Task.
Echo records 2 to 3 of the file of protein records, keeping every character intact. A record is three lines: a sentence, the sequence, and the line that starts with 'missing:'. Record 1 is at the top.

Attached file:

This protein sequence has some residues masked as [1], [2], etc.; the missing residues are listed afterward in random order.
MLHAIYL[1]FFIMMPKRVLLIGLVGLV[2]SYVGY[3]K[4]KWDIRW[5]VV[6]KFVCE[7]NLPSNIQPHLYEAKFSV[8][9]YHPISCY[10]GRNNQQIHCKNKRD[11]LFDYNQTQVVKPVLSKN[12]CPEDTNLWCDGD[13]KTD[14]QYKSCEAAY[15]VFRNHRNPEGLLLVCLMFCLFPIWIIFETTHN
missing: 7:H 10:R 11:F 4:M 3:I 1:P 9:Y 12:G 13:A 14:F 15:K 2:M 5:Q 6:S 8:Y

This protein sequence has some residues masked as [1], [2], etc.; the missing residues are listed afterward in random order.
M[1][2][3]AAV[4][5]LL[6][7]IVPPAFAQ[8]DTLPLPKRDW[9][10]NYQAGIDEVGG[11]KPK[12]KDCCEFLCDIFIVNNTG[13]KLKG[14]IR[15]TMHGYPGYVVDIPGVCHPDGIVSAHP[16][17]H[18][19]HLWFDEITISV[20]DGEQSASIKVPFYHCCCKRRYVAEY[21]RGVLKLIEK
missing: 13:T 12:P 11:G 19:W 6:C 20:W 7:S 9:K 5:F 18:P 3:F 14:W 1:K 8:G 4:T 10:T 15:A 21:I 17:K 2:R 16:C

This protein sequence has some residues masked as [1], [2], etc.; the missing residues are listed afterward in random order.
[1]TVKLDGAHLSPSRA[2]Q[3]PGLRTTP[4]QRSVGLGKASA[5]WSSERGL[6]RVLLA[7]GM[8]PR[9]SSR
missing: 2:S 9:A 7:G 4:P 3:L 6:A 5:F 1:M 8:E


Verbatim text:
This protein sequence has some residues masked as [1], [2], etc.; the missing residues are listed afterward in random order.
M[1][2][3]AAV[4][5]LL[6][7]IVPPAFAQ[8]DTLPLPKRDW[9][10]NYQAGIDEVGG[11]KPK[12]KDCCEFLCDIFIVNNTG[13]KLKG[14]IR[15]TMHGYPGYVVDIPGVCHPDGIVSAHP[16][17]H[18][19]HLWFDEITISV[20]DGEQSASIKVPFYHCCCKRRYVAEY[21]RGVLKLIEK
missing: 13:T 12:P 11:G 19:W 6:C 20:W 7:S 9:K 5:F 18:P 3:F 14:W 1:K 8:G 4:T 10:T 15:A 21:I 17:K 2:R 16:C

This protein sequence has some residues masked as [1], [2], etc.; the missing residues are listed afterward in random order.
[1]TVKLDGAHLSPSRA[2]Q[3]PGLRTTP[4]QRSVGLGKASA[5]WSSERGL[6]RVLLA[7]GM[8]PR[9]SSR
missing: 2:S 9:A 7:G 4:P 3:L 6:A 5:F 1:M 8:E